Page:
Asbestos World Watch for January 6th, 2009

In NEW SOUTH WALES, AUSTRALIA, a new “Lung Bus” to assist in the early detection of lung ailments at work sites is planned to begin its services in the second half of 2009. This “Lung Bus” will have improved screening tools over the old “Lung Bus” which served New South Wales work sites since 1992. The goal of the new bus is to provide better and earlier detection of work-related lung diseases, particularly those caused by asbestos . Early detection is the key to saving lives in these deadly illnesses, and the new “Lung Bus” hopes to save many more lives in New South Wales with its improved screening equipment.

In TASMANIA, AUSTRALIA, half of the workplaces do not have an asbestos management plan in place, which places these businesses in violation of work regulations. Additional results of the appraisal of Tasmanian workplaces found that over 40 percent of them contained asbestos. Workers exposed to asbestos fibers or particles are at risk for developing any of the dozens of asbestos-related diseases such as asbestosis , lung cancer , and mesothelioma . Only 51 percent of the businesses surveyed had an asbestos register or plan for management in place. Of those workplaces, 9 percent could not find their registers. The study, conducted by Unions Tasmania, highlights the need for a central register mapping asbestos in Tasmania.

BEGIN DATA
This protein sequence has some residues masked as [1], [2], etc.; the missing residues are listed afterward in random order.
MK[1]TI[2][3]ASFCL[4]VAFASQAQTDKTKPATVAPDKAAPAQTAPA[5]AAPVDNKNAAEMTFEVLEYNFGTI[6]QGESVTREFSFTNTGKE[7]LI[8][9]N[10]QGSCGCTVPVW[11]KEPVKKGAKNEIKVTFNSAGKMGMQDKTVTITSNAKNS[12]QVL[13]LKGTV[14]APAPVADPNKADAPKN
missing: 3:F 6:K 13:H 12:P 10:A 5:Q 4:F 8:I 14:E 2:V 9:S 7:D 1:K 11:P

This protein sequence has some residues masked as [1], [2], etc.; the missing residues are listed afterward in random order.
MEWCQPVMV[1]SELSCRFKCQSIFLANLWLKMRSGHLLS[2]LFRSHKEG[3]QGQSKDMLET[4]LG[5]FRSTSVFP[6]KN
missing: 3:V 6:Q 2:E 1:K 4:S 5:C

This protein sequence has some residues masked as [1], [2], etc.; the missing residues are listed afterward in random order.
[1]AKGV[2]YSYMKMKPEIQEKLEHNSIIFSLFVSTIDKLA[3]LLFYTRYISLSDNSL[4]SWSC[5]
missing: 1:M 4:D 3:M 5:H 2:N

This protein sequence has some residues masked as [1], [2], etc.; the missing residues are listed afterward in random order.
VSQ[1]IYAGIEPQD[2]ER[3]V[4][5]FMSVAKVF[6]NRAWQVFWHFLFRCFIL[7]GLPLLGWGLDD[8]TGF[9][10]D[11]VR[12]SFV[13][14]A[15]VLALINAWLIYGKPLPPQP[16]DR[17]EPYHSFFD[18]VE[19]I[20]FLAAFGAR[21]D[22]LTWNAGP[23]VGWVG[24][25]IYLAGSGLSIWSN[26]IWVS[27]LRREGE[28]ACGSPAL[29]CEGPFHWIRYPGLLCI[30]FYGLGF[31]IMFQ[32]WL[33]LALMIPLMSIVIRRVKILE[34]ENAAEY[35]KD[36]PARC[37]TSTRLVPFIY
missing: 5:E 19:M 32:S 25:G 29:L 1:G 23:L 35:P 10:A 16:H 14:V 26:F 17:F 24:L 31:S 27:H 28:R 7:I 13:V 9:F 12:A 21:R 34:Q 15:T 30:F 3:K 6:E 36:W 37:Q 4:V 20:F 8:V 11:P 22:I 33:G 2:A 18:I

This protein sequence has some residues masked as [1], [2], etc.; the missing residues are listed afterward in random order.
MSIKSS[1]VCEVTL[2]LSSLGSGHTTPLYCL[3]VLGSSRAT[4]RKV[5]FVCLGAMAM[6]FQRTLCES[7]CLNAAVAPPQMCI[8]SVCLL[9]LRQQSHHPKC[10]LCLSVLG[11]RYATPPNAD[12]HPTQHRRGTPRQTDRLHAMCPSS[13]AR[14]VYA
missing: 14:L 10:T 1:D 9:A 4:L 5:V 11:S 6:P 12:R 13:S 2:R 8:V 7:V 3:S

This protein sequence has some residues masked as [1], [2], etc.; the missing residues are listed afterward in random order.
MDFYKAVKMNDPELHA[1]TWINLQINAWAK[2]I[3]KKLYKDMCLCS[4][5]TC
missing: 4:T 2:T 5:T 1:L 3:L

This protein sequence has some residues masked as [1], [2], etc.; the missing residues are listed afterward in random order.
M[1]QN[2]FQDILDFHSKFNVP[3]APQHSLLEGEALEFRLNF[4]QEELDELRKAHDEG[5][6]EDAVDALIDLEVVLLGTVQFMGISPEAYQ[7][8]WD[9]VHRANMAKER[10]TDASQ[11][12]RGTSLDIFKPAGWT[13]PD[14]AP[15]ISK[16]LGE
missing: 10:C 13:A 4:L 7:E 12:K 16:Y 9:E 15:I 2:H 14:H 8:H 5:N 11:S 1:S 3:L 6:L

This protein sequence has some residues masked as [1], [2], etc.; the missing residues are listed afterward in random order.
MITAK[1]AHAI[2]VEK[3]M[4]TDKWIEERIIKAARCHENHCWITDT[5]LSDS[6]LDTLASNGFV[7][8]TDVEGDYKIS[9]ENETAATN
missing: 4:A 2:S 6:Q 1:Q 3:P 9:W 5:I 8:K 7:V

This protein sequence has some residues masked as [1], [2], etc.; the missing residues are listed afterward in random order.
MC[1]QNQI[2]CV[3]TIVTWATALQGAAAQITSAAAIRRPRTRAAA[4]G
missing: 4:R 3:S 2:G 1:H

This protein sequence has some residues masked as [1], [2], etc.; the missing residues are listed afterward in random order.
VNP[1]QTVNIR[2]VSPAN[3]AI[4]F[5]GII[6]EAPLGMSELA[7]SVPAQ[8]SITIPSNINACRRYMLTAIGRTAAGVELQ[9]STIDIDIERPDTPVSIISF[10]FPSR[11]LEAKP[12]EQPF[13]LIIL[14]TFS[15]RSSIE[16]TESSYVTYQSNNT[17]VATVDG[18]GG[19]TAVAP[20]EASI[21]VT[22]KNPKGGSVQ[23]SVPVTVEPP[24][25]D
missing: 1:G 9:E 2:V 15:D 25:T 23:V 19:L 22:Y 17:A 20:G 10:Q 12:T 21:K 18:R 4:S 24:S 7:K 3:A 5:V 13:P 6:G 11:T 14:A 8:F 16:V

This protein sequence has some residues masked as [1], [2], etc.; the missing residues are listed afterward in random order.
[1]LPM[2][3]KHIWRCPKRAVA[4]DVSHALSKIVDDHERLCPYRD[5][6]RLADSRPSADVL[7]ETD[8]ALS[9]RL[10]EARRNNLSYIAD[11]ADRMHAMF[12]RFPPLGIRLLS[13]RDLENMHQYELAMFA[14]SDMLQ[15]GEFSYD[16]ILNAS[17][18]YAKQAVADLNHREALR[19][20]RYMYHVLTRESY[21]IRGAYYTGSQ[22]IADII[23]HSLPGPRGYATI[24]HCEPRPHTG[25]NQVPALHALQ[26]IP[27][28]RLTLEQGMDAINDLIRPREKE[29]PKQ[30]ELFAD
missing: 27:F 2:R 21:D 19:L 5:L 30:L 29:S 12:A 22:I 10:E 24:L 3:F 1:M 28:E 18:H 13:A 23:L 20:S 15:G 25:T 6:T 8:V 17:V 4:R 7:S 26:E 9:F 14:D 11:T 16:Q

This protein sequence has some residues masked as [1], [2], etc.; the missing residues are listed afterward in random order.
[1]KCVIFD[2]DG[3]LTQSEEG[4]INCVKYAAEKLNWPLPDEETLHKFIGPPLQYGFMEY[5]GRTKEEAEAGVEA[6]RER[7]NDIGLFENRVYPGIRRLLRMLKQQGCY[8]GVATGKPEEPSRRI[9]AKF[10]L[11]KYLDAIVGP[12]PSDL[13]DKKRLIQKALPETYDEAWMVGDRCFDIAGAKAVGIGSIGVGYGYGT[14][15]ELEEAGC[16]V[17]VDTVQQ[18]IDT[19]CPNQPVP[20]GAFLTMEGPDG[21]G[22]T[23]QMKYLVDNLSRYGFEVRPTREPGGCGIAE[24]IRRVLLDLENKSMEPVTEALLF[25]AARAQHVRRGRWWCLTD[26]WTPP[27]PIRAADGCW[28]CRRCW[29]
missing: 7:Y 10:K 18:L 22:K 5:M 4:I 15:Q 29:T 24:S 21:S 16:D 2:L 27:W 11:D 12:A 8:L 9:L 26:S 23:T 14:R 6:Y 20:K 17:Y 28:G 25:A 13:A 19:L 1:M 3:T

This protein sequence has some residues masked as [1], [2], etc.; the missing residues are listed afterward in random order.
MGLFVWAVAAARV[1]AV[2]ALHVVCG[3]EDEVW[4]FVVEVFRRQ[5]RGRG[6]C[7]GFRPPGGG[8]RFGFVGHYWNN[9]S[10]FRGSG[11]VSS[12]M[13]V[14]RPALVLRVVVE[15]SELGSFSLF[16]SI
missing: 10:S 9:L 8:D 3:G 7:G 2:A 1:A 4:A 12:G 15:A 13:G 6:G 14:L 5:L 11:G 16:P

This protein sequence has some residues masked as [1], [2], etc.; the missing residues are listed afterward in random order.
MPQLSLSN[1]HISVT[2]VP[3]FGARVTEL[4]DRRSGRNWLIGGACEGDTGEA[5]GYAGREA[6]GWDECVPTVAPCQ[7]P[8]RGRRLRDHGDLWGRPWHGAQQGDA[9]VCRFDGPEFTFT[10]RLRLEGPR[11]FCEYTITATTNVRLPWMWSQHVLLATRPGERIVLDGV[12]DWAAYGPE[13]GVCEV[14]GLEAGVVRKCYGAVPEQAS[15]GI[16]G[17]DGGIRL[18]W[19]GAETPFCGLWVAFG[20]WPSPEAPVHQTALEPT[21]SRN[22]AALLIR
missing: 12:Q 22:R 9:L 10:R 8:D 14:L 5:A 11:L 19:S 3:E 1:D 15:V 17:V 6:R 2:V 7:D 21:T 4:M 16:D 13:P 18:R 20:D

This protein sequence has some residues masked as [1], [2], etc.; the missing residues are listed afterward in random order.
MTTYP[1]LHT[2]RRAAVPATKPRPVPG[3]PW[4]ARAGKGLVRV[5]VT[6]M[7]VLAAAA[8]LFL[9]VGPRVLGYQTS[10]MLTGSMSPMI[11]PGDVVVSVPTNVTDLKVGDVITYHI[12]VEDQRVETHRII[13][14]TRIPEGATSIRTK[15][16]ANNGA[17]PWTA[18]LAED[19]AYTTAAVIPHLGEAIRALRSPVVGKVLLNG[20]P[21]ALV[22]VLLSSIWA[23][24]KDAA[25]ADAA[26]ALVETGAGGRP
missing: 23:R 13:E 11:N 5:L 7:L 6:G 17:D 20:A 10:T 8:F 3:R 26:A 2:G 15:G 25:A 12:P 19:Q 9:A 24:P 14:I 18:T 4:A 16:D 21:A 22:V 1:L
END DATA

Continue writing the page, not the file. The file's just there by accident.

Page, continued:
In AMSTERDAM, THE NETHERLANDS, a Bangladeshi director brings to life the world of ship breaking in a new documentary, “The Last Rites”. Yasmine Kabir premiered her new film at the International Documentary Festival in Amsterdam to illustrate the hazards faced by those whose task it is to dismantle ships mainly in South Asian ports. While the jobs the ship breaking provides are welcome, the toxins and hazardous materials inside them are not. Many workers taking apart these ships are subjected to inhalation of asbestos and exposure to other carcinogens throughout their career. Should they continue to be exposed over their careers, they will be destined for an early death from many forms of cancer such as mesothelioma and lung cancer. “The film is a plea to clear ships of hazardous substances before sending them to poor countries,” Kabir said. It seems that the International Maritime Organization has heard the pleas of Kabir and others, as it is pushing a global initiative to improve the safety of ship breaking through increased control and enforcement of safety standards. Kabir saw the ships as coffins and the workers as pallbearers: “The men were like pallbearers carrying the steel plates,” she said. “The impression I got was that I had witnessed a funeral.” The hope is that the funeral will also not be for the workers.